Unity of self through harmony and balance

Usui-Do is a way of achieving

Empathic connection with the self and all of creation
Unity of self through harmony and balance
Deep peace

The daily pressure of modern life is a major contributing cause of poor health. For a solution not involving drugs we can turn to ideas developed thousands of years ago in Asia. Around 600 BCE, Taoism emerged in China, offering suggestions on how one can live a long healthy life by following simple concepts. The highest concept was called "wei-wu-wei" - do as little as is needed for the current task - in the words of Lao Zi: "Be still like a mountain and flow like a great river."

Over the centuries, these thoughts of Taoism developed into what is known as Traditional Chinese Medicine. As Buddhism swept through China it absorbed these ideas. As Buddhism made its way to Japan, it absorbed ideas from Shinto, itself a celebration of life rather than a religion. Around 1920, a man named Mikao Usui started to experiment with these ideas. He came up with a simple system that could improve the quality of one's life. Like Taoism, it has a set of concepts that form the basis of the system. It uses movement and sound to connect to our ancestral self. The movements resemble those of of Taijiquan (Tai Chi). We make a journey into the unknown and maybe we will find our true selves on that journey if we travel with an open mind and heart.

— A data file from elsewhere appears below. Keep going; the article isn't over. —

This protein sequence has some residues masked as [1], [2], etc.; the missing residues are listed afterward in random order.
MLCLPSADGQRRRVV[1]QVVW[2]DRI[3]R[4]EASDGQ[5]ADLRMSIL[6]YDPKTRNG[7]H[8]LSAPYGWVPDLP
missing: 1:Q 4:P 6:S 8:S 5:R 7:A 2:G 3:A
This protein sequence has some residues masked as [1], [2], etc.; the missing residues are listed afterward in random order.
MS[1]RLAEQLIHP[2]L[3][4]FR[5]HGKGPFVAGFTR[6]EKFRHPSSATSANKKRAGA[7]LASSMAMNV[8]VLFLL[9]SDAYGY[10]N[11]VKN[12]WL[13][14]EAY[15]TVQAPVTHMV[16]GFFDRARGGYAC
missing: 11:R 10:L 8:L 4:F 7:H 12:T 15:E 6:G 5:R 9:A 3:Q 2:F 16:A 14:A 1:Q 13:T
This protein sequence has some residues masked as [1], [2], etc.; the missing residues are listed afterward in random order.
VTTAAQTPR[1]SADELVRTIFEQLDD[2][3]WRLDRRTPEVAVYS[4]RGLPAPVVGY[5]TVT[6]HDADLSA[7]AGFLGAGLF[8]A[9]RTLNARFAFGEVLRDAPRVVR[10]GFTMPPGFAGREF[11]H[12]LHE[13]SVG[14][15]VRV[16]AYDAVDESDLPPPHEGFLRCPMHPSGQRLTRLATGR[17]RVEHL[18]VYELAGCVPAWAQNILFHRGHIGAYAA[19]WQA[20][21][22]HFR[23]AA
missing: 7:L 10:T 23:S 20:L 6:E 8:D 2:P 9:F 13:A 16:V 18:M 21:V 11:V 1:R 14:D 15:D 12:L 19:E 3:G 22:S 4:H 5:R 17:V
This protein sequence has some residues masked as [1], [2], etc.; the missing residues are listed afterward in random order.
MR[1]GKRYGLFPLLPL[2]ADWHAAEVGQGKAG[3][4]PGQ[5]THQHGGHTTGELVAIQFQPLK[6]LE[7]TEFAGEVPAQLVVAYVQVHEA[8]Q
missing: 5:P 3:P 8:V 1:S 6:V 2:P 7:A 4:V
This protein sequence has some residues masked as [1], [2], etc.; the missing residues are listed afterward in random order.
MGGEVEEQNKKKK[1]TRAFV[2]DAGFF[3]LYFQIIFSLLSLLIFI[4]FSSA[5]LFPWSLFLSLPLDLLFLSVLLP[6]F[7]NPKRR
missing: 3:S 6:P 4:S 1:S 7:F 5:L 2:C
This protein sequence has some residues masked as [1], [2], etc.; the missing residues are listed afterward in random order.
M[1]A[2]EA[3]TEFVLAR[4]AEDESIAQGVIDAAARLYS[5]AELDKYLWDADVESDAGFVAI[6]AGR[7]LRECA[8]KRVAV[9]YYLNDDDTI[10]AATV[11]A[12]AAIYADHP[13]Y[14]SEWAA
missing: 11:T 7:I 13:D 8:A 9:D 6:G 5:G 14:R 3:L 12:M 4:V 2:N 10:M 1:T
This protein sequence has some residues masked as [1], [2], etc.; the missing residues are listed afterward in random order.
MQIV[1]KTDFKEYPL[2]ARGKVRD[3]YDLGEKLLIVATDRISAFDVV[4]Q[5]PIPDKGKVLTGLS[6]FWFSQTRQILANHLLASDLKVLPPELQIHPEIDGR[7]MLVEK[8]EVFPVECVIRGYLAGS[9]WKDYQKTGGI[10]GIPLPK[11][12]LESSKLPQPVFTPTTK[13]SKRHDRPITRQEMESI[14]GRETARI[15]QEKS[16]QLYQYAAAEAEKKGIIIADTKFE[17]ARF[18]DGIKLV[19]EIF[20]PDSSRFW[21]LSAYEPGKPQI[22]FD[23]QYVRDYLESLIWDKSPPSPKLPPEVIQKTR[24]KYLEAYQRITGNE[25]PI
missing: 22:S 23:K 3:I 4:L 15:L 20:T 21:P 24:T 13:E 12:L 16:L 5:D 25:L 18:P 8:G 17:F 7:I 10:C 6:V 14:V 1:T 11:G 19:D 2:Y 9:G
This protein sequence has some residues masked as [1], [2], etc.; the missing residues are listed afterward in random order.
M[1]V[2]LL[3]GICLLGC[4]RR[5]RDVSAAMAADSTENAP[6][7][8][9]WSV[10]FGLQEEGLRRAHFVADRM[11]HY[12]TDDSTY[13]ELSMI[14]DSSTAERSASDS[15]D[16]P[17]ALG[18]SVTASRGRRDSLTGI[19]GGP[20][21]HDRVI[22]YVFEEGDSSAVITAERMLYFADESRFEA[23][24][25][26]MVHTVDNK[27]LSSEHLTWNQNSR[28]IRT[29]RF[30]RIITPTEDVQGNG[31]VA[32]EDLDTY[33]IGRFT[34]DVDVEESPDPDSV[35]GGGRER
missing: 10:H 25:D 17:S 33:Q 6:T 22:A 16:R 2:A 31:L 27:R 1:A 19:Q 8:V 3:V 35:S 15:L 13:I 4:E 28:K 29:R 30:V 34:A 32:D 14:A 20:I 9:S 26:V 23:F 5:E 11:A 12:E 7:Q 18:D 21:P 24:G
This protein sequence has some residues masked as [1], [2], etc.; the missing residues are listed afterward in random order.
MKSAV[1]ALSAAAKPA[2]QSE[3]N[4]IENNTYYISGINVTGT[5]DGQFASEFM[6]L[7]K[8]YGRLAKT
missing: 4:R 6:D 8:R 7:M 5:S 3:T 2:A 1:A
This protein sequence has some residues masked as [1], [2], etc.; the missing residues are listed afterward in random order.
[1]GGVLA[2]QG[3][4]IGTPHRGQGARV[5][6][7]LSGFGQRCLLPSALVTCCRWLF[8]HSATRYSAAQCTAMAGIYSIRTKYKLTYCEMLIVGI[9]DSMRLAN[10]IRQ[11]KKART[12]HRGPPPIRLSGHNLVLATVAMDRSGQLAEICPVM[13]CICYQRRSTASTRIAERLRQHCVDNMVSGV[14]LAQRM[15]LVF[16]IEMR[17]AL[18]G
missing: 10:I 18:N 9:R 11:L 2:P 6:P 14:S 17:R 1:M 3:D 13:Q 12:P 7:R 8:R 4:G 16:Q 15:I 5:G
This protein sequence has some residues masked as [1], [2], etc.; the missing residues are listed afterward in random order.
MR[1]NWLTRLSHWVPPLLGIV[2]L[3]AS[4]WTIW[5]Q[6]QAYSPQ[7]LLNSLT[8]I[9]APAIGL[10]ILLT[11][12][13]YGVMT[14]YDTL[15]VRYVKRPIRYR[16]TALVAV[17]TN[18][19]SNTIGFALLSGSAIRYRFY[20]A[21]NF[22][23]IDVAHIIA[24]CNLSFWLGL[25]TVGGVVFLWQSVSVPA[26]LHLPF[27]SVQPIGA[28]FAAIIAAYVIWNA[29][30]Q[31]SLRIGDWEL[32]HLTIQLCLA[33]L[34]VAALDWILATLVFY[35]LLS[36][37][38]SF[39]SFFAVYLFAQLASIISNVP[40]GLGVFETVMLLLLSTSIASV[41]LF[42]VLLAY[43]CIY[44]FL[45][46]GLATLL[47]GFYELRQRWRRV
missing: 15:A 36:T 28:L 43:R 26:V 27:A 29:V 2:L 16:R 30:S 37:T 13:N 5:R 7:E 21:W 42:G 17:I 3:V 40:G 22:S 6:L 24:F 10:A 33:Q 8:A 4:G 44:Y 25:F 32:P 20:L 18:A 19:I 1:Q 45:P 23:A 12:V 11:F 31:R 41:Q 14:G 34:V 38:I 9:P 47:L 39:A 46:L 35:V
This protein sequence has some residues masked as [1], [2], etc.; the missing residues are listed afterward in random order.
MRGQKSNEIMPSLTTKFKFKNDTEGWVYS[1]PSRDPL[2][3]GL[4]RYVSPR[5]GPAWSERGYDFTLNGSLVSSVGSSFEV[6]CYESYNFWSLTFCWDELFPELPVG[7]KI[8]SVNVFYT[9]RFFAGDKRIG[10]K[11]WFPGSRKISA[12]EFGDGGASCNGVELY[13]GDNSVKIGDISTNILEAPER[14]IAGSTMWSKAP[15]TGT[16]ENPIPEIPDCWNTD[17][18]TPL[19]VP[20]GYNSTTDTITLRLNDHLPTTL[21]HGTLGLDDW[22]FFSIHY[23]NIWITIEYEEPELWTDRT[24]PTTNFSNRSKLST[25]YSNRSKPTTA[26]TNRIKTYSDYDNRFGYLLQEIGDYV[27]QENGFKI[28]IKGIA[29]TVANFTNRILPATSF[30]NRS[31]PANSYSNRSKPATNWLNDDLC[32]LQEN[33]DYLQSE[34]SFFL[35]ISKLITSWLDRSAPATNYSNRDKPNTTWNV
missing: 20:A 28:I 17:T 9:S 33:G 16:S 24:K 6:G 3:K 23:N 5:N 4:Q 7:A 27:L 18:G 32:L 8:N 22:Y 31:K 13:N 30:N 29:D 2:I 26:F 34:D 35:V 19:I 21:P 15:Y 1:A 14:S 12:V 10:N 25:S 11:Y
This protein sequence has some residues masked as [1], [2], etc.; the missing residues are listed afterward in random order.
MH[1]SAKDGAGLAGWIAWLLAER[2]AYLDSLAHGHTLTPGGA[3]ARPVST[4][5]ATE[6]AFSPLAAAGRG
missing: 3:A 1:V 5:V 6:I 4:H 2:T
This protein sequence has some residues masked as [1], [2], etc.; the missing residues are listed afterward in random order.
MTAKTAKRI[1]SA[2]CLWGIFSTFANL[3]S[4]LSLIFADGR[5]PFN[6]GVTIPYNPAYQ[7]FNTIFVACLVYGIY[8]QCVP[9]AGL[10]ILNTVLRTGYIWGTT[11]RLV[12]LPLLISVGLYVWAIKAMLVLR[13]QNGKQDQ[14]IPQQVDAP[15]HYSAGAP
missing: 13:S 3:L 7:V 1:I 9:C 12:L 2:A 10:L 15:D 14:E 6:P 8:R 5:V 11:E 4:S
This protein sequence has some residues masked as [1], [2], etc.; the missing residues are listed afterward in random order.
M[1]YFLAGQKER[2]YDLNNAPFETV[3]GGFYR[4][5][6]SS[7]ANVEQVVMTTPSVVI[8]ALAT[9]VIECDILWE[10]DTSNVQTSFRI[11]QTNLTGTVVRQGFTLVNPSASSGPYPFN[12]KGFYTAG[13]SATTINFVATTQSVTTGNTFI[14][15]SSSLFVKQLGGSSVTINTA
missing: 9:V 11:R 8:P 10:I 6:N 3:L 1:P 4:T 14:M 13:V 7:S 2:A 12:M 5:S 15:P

Usui simply called his teachings "My System". Some of his students began to use the term Usui-Do or more accurately Usui-no-Michi. We have retained this terminology as a way of identification. This spiritual art, like the martial art judo, is presented in a formal dojo, where it became known as Usui Teáte. The main difference between spiritual and martial systems is that martial arts are derived from ancient fighting systems. Most of the spiritual arts are derived from practices of Zen Buddhism. Usui-Do was developed by its founder, Mikao Usui as a way of achieving unity of self through harmony and balance.

Amongst the many Japanese traditional martial arts, such as judo and karate there are many other, more spiritual, arts which also developed in Japan. These include Usui-Do as well as ikebana (flower arranging), shodo (calligraphy) and by far the most well known chado (the Way of Tea, sometimes known as Tea Ceremony). Each is practised in a mindful yet precise manner that honours Man's connection with nature.

The system remained active after the death of its founder in 1926. Some of Usui's senior students including a teacher named Toshihiro Eguchi and a retired naval captain called Chuujirou Hayashi, continued to present the system in its original form. By 1927 Usui's dojo had been taken over by Rear Admiral Ushida who formed the Usui Reiki Ryoho Gakkai. In 1931 Hayashi modified his presentation more in line with the teachings of this group.

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Site revised on 24/11/2002 and last updated 12/07/2021 03:46:34 PDT


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